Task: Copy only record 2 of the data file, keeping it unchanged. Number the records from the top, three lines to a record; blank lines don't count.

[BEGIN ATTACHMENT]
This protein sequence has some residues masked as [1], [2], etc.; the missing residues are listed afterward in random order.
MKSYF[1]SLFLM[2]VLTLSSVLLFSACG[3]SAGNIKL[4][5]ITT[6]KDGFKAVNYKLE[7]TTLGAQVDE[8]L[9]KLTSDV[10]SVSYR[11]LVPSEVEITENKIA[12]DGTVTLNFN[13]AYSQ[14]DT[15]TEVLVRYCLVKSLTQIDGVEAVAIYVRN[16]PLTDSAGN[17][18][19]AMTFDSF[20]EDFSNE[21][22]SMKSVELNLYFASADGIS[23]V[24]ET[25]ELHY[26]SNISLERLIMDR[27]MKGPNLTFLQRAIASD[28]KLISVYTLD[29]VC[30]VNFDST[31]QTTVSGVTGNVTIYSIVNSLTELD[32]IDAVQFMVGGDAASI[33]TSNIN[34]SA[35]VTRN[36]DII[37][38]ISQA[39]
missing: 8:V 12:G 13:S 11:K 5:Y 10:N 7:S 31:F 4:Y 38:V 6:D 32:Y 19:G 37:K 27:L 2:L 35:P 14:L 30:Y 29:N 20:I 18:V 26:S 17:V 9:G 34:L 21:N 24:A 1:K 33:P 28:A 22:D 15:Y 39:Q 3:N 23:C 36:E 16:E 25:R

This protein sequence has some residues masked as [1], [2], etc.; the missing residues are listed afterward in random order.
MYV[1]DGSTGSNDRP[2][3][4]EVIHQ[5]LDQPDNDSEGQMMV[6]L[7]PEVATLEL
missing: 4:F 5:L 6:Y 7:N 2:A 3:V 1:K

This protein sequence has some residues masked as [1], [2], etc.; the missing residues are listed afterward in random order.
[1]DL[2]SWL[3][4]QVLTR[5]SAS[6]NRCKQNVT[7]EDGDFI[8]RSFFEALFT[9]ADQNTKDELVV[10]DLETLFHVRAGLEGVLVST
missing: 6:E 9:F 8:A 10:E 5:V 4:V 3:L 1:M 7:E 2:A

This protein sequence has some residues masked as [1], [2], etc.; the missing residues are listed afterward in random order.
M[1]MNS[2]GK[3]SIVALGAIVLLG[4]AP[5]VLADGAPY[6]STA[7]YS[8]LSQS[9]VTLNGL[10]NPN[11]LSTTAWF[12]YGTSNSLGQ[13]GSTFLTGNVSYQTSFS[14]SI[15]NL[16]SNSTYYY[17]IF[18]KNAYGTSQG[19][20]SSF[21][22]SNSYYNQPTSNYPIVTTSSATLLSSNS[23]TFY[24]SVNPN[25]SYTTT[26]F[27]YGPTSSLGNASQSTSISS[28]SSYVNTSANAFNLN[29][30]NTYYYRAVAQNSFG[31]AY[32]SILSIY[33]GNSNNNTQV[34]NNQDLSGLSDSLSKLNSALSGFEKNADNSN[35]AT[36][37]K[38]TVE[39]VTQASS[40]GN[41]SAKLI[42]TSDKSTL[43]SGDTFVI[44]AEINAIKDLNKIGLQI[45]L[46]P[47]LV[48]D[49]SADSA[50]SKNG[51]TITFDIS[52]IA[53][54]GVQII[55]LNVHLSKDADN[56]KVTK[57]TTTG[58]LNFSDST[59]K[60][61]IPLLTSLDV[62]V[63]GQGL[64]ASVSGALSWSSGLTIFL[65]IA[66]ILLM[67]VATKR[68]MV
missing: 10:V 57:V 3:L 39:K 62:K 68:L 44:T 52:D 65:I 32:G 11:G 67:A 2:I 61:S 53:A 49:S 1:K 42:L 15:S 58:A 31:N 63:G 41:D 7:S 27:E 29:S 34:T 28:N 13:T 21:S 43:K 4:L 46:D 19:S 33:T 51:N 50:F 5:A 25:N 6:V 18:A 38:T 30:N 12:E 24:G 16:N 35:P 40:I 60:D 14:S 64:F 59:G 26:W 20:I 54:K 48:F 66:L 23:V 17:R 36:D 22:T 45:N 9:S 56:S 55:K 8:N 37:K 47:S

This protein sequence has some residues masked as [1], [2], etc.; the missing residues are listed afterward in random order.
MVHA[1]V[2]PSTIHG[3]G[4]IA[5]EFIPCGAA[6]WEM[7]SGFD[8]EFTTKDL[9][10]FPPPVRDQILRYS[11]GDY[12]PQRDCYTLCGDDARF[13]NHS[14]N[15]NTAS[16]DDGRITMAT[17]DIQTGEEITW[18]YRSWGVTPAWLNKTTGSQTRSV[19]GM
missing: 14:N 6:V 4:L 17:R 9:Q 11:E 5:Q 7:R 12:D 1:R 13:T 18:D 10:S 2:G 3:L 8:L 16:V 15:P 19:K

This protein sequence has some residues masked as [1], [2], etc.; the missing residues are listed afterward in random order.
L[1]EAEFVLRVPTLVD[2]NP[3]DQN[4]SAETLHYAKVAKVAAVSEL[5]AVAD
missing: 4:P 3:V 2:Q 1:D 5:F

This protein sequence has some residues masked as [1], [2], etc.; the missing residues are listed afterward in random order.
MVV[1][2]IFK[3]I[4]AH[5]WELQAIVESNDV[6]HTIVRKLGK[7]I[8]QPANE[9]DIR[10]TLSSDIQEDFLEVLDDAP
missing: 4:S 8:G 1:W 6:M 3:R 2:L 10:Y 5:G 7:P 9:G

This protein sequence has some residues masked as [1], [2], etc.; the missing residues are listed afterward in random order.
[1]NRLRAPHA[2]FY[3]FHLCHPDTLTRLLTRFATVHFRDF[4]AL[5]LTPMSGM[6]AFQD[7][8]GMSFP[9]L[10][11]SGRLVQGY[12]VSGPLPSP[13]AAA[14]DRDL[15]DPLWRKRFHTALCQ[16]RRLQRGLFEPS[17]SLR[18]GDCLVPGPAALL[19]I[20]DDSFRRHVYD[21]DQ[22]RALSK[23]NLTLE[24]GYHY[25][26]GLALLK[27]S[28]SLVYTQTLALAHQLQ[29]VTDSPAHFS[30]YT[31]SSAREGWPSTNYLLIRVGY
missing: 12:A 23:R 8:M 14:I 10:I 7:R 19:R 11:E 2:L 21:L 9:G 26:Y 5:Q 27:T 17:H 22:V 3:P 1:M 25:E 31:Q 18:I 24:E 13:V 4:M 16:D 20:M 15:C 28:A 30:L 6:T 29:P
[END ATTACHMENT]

This protein sequence has some residues masked as [1], [2], etc.; the missing residues are listed afterward in random order.
MYV[1]DGSTGSNDRP[2][3][4]EVIHQ[5]LDQPDNDSEGQMMV[6]L[7]PEVATLEL
missing: 4:F 5:L 6:Y 7:N 2:A 3:V 1:K